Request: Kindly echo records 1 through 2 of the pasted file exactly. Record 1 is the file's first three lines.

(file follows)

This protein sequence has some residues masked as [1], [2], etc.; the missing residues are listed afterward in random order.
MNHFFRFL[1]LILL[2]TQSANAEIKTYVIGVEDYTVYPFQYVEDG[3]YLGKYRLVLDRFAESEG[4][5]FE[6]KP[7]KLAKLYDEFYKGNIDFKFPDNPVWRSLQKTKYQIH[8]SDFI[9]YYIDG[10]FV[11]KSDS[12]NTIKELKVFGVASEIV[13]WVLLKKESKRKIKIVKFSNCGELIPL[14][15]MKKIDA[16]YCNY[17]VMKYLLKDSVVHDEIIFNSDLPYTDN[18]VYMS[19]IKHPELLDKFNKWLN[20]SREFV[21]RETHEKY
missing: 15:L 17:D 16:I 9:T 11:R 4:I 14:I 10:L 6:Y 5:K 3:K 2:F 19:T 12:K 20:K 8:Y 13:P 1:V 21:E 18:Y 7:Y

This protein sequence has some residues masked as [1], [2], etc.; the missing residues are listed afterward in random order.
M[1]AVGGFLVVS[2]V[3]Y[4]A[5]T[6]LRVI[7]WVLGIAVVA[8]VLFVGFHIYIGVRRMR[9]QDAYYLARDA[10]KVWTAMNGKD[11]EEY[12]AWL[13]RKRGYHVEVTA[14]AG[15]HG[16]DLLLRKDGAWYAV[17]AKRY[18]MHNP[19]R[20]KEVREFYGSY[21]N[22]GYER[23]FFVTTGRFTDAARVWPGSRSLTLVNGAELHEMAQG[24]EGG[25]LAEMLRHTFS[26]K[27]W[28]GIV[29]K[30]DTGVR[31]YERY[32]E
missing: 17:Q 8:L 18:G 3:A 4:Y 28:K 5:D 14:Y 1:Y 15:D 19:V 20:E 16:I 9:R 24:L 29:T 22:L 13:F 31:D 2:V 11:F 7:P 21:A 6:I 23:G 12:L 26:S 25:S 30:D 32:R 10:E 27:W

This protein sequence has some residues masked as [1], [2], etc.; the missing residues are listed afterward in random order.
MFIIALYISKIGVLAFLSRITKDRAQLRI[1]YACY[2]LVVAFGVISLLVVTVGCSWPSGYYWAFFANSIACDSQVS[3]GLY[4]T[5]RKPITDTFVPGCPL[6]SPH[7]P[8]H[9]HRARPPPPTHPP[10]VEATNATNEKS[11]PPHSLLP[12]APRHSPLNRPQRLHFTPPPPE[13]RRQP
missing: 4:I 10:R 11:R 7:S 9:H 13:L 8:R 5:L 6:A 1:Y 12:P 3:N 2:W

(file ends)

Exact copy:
This protein sequence has some residues masked as [1], [2], etc.; the missing residues are listed afterward in random order.
MNHFFRFL[1]LILL[2]TQSANAEIKTYVIGVEDYTVYPFQYVEDG[3]YLGKYRLVLDRFAESEG[4][5]FE[6]KP[7]KLAKLYDEFYKGNIDFKFPDNPVWRSLQKTKYQIH[8]SDFI[9]YYIDG[10]FV[11]KSDS[12]NTIKELKVFGVASEIV[13]WVLLKKESKRKIKIVKFSNCGELIPL[14][15]MKKIDA[16]YCNY[17]VMKYLLKDSVVHDEIIFNSDLPYTDN[18]VYMS[19]IKHPELLDKFNKWLN[20]SREFV[21]RETHEKY
missing: 15:L 17:D 16:I 9:T 11:R 4:I 14:I 10:L 6:Y 5:K 3:K 2:F 19:T 12:K 20:K 8:Y 13:P 1:V 21:E 18:Y 7:Y

This protein sequence has some residues masked as [1], [2], etc.; the missing residues are listed afterward in random order.
M[1]AVGGFLVVS[2]V[3]Y[4]A[5]T[6]LRVI[7]WVLGIAVVA[8]VLFVGFHIYIGVRRMR[9]QDAYYLARDA[10]KVWTAMNGKD[11]EEY[12]AWL[13]RKRGYHVEVTA[14]AG[15]HG[16]DLLLRKDGAWYAV[17]AKRY[18]MHNP[19]R[20]KEVREFYGSY[21]N[22]GYER[23]FFVTTGRFTDAARVWPGSRSLTLVNGAELHEMAQG[24]EGG[25]LAEMLRHTFS[26]K[27]W[28]GIV[29]K[30]DTGVR[31]YERY[32]E
missing: 17:Q 8:L 18:G 3:A 4:Y 28:K 5:D 14:Y 1:Y 15:D 19:V 20:E 16:I 9:R 24:L 29:T 22:L 13:F 31:D 2:V 11:F 7:P 21:A 6:I 23:G 12:L 26:S 25:S 30:D 32:R 10:E 27:W